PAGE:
Jump to ContentJump to Main Navigation
DismantlingsWords against Machines in the American Long Seventies$
Users without a subscription are not able to see the full content.

Matt Tierney

Print publication date: 2019

Print ISBN-13: 9781501746413

Published to Cornell Scholarship Online: May 2020

DOI: 10.7591/cornell/9781501746413.001.0001

Show Summary Details
Page of

PRINTED FROM Cornell University Press SCHOLARSHIP ONLINE (www.cornell.universitypressscholarship.com). (c) Copyright University of Cornell University Press, 2021. All Rights Reserved. An individual user may print out a PDF of a single chapter of a monograph in Cornell for personal use. date: 04 August 2021

Communion

Communion

Chapter:
(p.48) Chapter 2 Communion
Source:
Dismantlings
Author(s):

Matt Tierney

Publisher:
Cornell University Press
DOI:10.7591/cornell/9781501746413.003.0003

This chapter explains communion as a planetary practice of collective self-identification. Communion takes shape in opposition to teletechnological ideals of global togetherness. Opposed to the cosmotechnics of Spaceship Earth, a metaphor devised separately by Buckminster Fuller and Adlai Stevenson, communion is better developed in science-fictional work of Samuel R. Delany and Ursula K. Le Guin. Spaceship Earth, along with aligned metaphors of technologically enabled proximity, is in part to blame for sustaining the fiction of a world fused by common cause, and for perpetuating the accepted language of techno-boosterism, even in left cultural critique. Communion, by contrast, sees little such common cause in the world, but instead sees the cosmotechnic globe as the contested ground for coalitional struggles for real coexistence.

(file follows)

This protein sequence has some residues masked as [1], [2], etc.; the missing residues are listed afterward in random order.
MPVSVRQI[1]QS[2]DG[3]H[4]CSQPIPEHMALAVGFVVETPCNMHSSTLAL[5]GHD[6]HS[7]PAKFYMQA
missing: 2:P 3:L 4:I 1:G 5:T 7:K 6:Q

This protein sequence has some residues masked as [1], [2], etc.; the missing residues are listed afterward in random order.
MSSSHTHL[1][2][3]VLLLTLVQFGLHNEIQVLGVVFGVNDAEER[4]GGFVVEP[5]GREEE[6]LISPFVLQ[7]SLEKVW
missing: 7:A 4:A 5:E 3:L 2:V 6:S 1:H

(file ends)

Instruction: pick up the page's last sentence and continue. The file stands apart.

Keywords:   communion, collective self-identification, teletechnological ideals, global togetherness, cosmotechnics, Spaceship Earth, Buckminster Fuller, Adlai Stevenson, techno-boosterism

Cornell Scholarship Online requires a subscription or purchase to access the full text of books within the service. Public users can however freely search the site and view the abstracts and keywords for each book and chapter.

Please, subscribe or login to access full text content.

If you think you should have access to this title, please contact your librarian.

To troubleshoot, please check our FAQs, and if you can't find the answer there, please contact us.